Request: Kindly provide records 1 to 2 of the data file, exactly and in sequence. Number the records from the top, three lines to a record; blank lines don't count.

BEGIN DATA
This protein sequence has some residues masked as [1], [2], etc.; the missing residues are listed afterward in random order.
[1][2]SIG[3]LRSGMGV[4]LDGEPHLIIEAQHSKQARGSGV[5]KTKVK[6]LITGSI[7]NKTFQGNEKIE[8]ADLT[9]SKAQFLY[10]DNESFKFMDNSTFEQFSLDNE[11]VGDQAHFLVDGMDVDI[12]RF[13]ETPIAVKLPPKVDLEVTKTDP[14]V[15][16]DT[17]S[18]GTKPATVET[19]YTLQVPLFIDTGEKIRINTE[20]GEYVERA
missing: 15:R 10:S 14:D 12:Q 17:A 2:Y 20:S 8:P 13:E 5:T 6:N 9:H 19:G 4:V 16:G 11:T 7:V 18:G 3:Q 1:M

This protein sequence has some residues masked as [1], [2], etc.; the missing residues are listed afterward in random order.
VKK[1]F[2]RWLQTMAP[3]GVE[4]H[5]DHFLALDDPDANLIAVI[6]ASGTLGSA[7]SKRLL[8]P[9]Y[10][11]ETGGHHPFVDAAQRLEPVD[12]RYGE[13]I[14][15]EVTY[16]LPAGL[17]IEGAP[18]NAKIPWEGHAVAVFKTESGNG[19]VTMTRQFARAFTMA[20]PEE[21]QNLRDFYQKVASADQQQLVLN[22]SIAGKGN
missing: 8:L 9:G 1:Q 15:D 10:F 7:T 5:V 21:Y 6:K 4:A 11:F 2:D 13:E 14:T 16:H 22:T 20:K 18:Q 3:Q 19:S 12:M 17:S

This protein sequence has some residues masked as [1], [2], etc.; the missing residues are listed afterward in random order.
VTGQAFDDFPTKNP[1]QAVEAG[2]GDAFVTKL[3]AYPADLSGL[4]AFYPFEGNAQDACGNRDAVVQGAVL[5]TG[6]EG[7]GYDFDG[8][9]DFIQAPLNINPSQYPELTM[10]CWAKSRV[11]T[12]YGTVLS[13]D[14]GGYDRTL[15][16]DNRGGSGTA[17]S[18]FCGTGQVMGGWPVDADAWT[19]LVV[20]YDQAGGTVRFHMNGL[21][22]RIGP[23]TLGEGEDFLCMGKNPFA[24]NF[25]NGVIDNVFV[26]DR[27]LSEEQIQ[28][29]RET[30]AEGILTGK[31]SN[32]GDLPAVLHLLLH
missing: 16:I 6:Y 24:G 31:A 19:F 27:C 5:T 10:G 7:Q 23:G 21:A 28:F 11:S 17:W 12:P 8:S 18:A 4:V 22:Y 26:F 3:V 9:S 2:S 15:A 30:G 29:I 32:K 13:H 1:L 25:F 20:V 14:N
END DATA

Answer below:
This protein sequence has some residues masked as [1], [2], etc.; the missing residues are listed afterward in random order.
[1][2]SIG[3]LRSGMGV[4]LDGEPHLIIEAQHSKQARGSGV[5]KTKVK[6]LITGSI[7]NKTFQGNEKIE[8]ADLT[9]SKAQFLY[10]DNESFKFMDNSTFEQFSLDNE[11]VGDQAHFLVDGMDVDI[12]RF[13]ETPIAVKLPPKVDLEVTKTDP[14]V[15][16]DT[17]S[18]GTKPATVET[19]YTLQVPLFIDTGEKIRINTE[20]GEYVERA
missing: 15:R 10:S 14:D 12:Q 17:A 2:Y 20:S 8:P 13:E 5:T 6:N 9:H 19:G 4:V 16:G 11:T 7:V 18:G 3:Q 1:M

This protein sequence has some residues masked as [1], [2], etc.; the missing residues are listed afterward in random order.
VKK[1]F[2]RWLQTMAP[3]GVE[4]H[5]DHFLALDDPDANLIAVI[6]ASGTLGSA[7]SKRLL[8]P[9]Y[10][11]ETGGHHPFVDAAQRLEPVD[12]RYGE[13]I[14][15]EVTY[16]LPAGL[17]IEGAP[18]NAKIPWEGHAVAVFKTESGNG[19]VTMTRQFARAFTMA[20]PEE[21]QNLRDFYQKVASADQQQLVLN[22]SIAGKGN
missing: 8:L 9:G 1:Q 15:D 10:F 7:T 5:V 21:Y 6:K 4:A 11:F 2:D 13:E 14:T 16:H 22:T 20:K 18:Q 3:Q 19:S 12:M 17:S